On Monday, U.S. District Judge Shira Scheindlin ruled that the New York Police Department's "stop-and-frisk" practices violated the constitutional rights of millions of people, particularly Black and Latino males. The legal victory of Floyd v. the City of New York is a very important one that should be celebrated for laying the groundwork for more just and equitable relations between the police and the citizens of New York City. However, if we are truly committed to having safe and empowered communities free of police terror there is a great distance to go.
The ruling on "stop-and-frisk" was rebuffed by it's greatest champion, Mayor Michael Bloomberg. In a press conference following the ruling, he claimed that Judge Scheindlin "conveyed a disturbing disregard for the good intentions of our police officers, who form the most diverse Police Department in the country, and who put their lives on the line for us every single day." He intends to appeal her decision.
Along with NYPD Commissioner Ray Kelly, the mayor had doubled down in support of their discriminatory practices in the past year. In June Bloomberg stated, "… I think we disproportionately stop Whites too much and minorities too little." Kelly has repeatedly claimed "stop-and-frisk" is not racial profiling and is central to NYPD’s policing, despite the fact that 87 percent of stops were of Black and Latino and 89 percent of those stopped were innocent. Mayor Bloomberg and Commissioner Kelly’s comments not only represent a deaf ear turned towards the cries of all their constituents; they also demonstrate a commitment to justifying bad practice at the expense of the poor and marginalized.
The Floyd decision creates a monitor, Peter Zimroth, who is responsible for overseeing compliance with the Constitution to assure that "stop-and-frisk" is not being used. While this is a step forward, it is not enough. The judge-appointed monitor is only concerned with "stop-and-frisk," yet there are a host of other police-community relations issues that remain unattended.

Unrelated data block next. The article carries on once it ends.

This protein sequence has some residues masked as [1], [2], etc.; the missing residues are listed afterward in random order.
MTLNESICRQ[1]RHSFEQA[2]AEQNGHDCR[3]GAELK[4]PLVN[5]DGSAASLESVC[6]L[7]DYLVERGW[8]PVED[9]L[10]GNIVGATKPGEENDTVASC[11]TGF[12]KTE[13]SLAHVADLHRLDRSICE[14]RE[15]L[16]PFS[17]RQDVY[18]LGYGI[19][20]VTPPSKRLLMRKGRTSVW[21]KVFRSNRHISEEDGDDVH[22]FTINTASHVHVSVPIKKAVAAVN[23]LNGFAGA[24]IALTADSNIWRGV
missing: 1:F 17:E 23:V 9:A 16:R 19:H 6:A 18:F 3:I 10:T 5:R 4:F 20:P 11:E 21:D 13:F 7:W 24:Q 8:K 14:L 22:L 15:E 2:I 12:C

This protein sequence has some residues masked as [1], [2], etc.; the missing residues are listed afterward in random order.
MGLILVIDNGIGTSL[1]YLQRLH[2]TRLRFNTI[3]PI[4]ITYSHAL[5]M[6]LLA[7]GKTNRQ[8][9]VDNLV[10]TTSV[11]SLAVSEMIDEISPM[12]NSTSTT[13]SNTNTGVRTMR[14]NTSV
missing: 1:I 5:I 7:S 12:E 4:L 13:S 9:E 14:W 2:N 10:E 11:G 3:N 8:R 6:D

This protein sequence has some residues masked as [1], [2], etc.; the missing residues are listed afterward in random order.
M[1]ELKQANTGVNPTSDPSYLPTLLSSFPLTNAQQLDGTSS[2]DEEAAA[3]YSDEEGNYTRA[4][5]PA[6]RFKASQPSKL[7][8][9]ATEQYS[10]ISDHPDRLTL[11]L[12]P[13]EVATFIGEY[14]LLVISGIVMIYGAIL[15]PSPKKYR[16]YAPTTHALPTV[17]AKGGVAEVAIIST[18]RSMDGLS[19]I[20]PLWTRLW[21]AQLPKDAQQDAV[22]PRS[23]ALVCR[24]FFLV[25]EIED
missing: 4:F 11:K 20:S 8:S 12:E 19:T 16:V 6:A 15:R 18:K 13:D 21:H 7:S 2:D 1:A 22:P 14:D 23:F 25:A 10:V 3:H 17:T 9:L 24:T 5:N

It should be noted that in June, the City Council passed a bill—the Community Safety Act—to create an Inspector General who holds subpoena power and will serve as an independent voice in auditing overall police operations. Not surprisingly, Mayor Bloomberg vetoed the creation of the Inspector General position. In response, the bill's sponsors, including Brooklyn City Councilman Juumane Williams, will attempt to override the veto on August 22nd.
The Floyd victory and the passing of the Community Safety Acts come as the result of intensive grassroots organizing and advocacy. Both Communities United for Police Reform and the People’s Justice Coalition have galvanized and energized concern around police misconduct and community well being. While the stop-and-frisking of Black and Latino males is currently the most widely discussed offense committed by the NYPD, there are many other issues to be concerned with, such as the surveillance of Muslim communities and the profiling of transgendered residents. Taken together, we should see these cases as mounting evidence that unchecked police force endangers its citizens, as opposed to protecting and serving them.
On the heels of the Zimmerman acquittal and the persistent extrajudicial killings of Black people, the time for coalition politics and activism is now. The Floyd victory is but one step in a long march to safer and more empowered communities. If we fail to see the larger realities and mobilize around the need for police reform, we run the risk of allowing the NYPD—the largest police force in the United States—to regroup and renew tactics that, at best, impinge on constitutional rights and, at worst, cost us too many promising lives.
Dr. R. L'Heureux Lewis-McCoy is an Assistant Professor of Sociology and Black Studies at the City College of New York. His work concentrates on race, education and gender. You can follow him on Twitter @dumilewis or visit his website.
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